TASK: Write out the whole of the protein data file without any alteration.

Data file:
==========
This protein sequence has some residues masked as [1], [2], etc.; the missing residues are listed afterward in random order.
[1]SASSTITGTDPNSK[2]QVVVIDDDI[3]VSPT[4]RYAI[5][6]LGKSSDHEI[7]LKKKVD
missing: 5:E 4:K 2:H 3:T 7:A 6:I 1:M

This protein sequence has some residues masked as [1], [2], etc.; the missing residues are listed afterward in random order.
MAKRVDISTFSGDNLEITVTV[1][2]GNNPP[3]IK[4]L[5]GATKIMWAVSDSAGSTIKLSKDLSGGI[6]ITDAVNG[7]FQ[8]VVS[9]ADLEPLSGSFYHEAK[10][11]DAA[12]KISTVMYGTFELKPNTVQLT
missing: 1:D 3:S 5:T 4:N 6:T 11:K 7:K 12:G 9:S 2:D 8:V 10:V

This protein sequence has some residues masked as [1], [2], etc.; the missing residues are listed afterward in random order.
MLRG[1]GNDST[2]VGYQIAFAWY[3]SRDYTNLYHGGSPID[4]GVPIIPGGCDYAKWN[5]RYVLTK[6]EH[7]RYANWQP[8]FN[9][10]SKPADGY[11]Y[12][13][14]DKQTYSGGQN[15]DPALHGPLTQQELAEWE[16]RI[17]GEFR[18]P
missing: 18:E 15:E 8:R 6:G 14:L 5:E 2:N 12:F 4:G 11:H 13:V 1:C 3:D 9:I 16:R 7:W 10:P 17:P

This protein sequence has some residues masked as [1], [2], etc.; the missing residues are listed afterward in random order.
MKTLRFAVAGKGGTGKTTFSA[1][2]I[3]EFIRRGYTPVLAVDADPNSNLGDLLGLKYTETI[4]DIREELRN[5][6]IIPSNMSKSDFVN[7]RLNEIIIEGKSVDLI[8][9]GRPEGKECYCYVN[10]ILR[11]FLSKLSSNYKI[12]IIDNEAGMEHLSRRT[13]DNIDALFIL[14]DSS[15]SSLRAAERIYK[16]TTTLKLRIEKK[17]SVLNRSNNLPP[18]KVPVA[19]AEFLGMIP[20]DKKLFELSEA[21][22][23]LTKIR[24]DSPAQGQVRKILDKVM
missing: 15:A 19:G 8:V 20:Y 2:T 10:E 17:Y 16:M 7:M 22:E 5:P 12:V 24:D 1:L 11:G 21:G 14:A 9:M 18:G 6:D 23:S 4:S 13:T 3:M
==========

This protein sequence has some residues masked as [1], [2], etc.; the missing residues are listed afterward in random order.
[1]SASSTITGTDPNSK[2]QVVVIDDDI[3]VSPT[4]RYAI[5][6]LGKSSDHEI[7]LKKKVD
missing: 5:E 4:K 2:H 3:T 7:A 6:I 1:M

This protein sequence has some residues masked as [1], [2], etc.; the missing residues are listed afterward in random order.
MAKRVDISTFSGDNLEITVTV[1][2]GNNPP[3]IK[4]L[5]GATKIMWAVSDSAGSTIKLSKDLSGGI[6]ITDAVNG[7]FQ[8]VVS[9]ADLEPLSGSFYHEAK[10][11]DAA[12]KISTVMYGTFELKPNTVQLT
missing: 1:D 3:S 5:T 4:N 6:T 11:K 7:K 12:G 9:S 2:D 8:V 10:V

This protein sequence has some residues masked as [1], [2], etc.; the missing residues are listed afterward in random order.
MLRG[1]GNDST[2]VGYQIAFAWY[3]SRDYTNLYHGGSPID[4]GVPIIPGGCDYAKWN[5]RYVLTK[6]EH[7]RYANWQP[8]FN[9][10]SKPADGY[11]Y[12][13][14]DKQTYSGGQN[15]DPALHGPLTQQELAEWE[16]RI[17]GEFR[18]P
missing: 18:E 15:E 8:R 6:G 14:L 5:E 2:N 12:F 4:G 11:H 13:V 1:C 3:D 9:I 16:R 7:W 10:P 17:P

This protein sequence has some residues masked as [1], [2], etc.; the missing residues are listed afterward in random order.
MKTLRFAVAGKGGTGKTTFSA[1][2]I[3]EFIRRGYTPVLAVDADPNSNLGDLLGLKYTETI[4]DIREELRN[5][6]IIPSNMSKSDFVN[7]RLNEIIIEGKSVDLI[8][9]GRPEGKECYCYVN[10]ILR[11]FLSKLSSNYKI[12]IIDNEAGMEHLSRRT[13]DNIDALFIL[14]DSS[15]SSLRAAERIYK[16]TTTLKLRIEKK[17]SVLNRSNNLPP[18]KVPVA[19]AEFLGMIP[20]DKKLFELSEA[21][22][23]LTKIR[24]DSPAQGQVRKILDKVM
missing: 15:A 19:G 8:V 20:Y 2:T 10:E 17:Y 16:M 7:M 22:E 5:P 12:V 24:D 1:L 11:G 21:G 14:A 9:M 18:G 6:D 23:S 4:S 13:T 3:M